The 30 Day Chronic Illness Challenge gives you one brand new writing prompt each day.  All of the topics focus on chronic illness and/or living with a chronic illness.  It was created by @cfs_zombie, and I learned about it through Tumblr.  There are only a couple of days left to go!

Day 27: What’s the most helpful advice you have had?

Stop eating the foods you are allergic to.

That may sound like a “no brainer”.  Of course, you shouldn’t eat the foods that will give you an allergic reaction.  That should be simple, right?

Logically, yes, I should avoid all foods I’m allergic to.  Realistically, there have been times when having  just a little bit more ice cream sounded tempting.

Years went by in which I suspected I was gluten-intolerant.  (I had been diagnosed as allergic to wheat, rye, and barley).  I keep eating foods with gluten anyway, and being in denial of my allergic reactions to it. Why?  It’s really hard to give up all breads, cookies, cereals, pizza dough, pretzels, and all the yummy things that have been battered in wheat and then deep fried.  I wasn’t ready to deal with the loss of an entire food group on top of all of my other food allergies.

It doesn’t take long to learn that if I ate something that tasted good (and contained an allergen) I would be sick later on.  The only way to avoid the allergic reaction is to make sure I don’t eat the foods I’m allergic to.  There are gluten-free (and dairy-free) alternatives to “regular” foods now, which makes things a bit easier.

Get health insurance coverage.

I have borderline anemia, tons of severe allergies, and what is very likely rheumatoid arthritis.  Is anyone surprised that I end up needing medical attention more frequently than do people who don’t have any chronic illnesses?  All those doctor visits and prescriptions for medication add up.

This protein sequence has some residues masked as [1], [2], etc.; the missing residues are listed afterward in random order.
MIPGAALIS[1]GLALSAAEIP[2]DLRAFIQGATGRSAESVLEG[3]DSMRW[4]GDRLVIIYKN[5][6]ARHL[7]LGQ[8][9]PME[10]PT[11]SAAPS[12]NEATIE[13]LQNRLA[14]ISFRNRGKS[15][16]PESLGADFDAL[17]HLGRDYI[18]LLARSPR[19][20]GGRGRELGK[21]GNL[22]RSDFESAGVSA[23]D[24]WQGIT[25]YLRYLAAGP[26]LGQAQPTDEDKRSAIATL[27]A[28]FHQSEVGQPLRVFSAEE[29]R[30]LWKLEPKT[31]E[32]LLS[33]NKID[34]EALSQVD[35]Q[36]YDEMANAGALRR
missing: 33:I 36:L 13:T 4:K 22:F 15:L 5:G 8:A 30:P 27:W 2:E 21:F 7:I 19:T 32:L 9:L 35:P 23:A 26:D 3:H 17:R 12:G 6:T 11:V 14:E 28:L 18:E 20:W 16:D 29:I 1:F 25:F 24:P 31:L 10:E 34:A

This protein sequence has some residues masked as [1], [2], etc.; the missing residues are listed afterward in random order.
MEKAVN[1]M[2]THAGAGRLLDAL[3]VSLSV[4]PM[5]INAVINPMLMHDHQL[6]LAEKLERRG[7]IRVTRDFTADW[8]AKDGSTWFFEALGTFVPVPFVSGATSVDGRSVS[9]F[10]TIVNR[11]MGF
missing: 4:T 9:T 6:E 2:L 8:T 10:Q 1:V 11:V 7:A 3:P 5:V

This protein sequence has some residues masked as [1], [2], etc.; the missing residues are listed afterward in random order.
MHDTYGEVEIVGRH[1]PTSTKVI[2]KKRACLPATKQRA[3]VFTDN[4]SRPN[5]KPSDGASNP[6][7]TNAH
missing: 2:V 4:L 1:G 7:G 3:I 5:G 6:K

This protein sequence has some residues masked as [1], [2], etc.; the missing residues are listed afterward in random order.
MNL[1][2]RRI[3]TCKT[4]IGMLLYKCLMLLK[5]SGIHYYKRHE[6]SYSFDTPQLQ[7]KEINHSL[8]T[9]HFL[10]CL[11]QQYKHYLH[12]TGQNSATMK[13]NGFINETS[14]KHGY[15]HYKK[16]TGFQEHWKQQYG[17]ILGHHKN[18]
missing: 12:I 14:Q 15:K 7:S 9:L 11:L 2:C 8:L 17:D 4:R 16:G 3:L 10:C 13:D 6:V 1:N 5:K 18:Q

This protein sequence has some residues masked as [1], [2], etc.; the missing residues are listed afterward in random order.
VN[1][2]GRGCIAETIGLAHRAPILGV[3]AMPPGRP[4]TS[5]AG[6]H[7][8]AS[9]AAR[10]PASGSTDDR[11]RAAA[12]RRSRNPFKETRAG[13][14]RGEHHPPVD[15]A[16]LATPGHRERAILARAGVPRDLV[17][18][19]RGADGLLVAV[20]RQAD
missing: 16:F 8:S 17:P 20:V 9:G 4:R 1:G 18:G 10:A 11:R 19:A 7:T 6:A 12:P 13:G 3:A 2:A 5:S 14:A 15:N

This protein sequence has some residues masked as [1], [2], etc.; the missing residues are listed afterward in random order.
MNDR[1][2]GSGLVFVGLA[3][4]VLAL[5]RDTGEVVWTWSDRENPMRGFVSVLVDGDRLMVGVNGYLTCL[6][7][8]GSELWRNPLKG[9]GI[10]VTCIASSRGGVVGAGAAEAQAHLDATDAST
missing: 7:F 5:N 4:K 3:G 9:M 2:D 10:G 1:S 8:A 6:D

There were many years when I couldn’t afford to buy health insurance (and didn’t work at a job that offered it). What happened? I couldn’t afford to see a doctor, even when I had a sinus infection.  I walked around contagious for a much longer span of time than I should have.  I went years without being able to afford an Epi-Pen or an inhaler.

Having good, affordable, health insurance coverage makes a huge difference in my life.  Thanks to “Obamacare”, my health insurance company can’t drop me because I have chronic illnesses.  They also can’t put a dollar limit on the amount of care they pay for (not in a year, and not in a lifetime).  Health insurance coverage is the difference between “well” and “risking death”.  It is the difference between “the doctor will see you” and “the bank is foreclosing”.

Pick three tasks.

There are many days when I have a very limited amount of energy.  Sometimes, I can predict them based upon how sick I currently am, or upon how many allergens I got exposed to recently. Then, there are days when I unpredictably wake up exhausted and don’t have the energy to take a shower.

How can I get anything done?  The method that works for me is to pick three tasks.  What are the three most important things that I need to get done tomorrow?  I make a list and leave it on my desktop for when I wake up the next day.

Sometimes, the list says: “Grocery shopping, writing (specific thing) for work, writing (other specific thing) for work”.  Other days it says “Take a shower, eat something, go to my acupuncture appointment”.  It all depends.

I always have more to do than just three things, but I’ve learned that I can typically get three things done.  If not, then I push one to the next day.  If I’m having a good day, with more energy than expected, then I add a couple of things to the list for that day.  This helps keep me from freaking out about all the things I need to do when I truly don’t have the energy for them.  I focus on three things.  The rest can wait.

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